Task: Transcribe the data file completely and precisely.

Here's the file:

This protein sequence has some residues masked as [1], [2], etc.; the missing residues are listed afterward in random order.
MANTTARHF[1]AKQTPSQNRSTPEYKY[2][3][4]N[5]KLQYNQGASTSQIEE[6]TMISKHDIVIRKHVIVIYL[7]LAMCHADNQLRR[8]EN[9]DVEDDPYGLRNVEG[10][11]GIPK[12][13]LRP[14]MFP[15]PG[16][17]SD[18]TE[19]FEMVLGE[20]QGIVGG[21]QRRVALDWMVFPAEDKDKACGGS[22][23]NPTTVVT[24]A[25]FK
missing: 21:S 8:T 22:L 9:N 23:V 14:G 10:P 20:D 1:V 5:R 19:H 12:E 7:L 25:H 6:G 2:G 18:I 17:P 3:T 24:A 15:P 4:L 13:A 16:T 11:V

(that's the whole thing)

This protein sequence has some residues masked as [1], [2], etc.; the missing residues are listed afterward in random order.
MANTTARHF[1]AKQTPSQNRSTPEYKY[2][3][4]N[5]KLQYNQGASTSQIEE[6]TMISKHDIVIRKHVIVIYL[7]LAMCHADNQLRR[8]EN[9]DVEDDPYGLRNVEG[10][11]GIPK[12][13]LRP[14]MFP[15]PG[16][17]SD[18]TE[19]FEMVLGE[20]QGIVGG[21]QRRVALDWMVFPAEDKDKACGGS[22][23]NPTTVVT[24]A[25]FK
missing: 21:S 8:T 22:L 9:N 23:V 14:G 10:P 20:D 1:V 5:R 19:H 12:E 7:L 25:H 6:G 2:G 18:I 17:P 3:T 24:A 15:P 4:L 13:A 16:T 11:V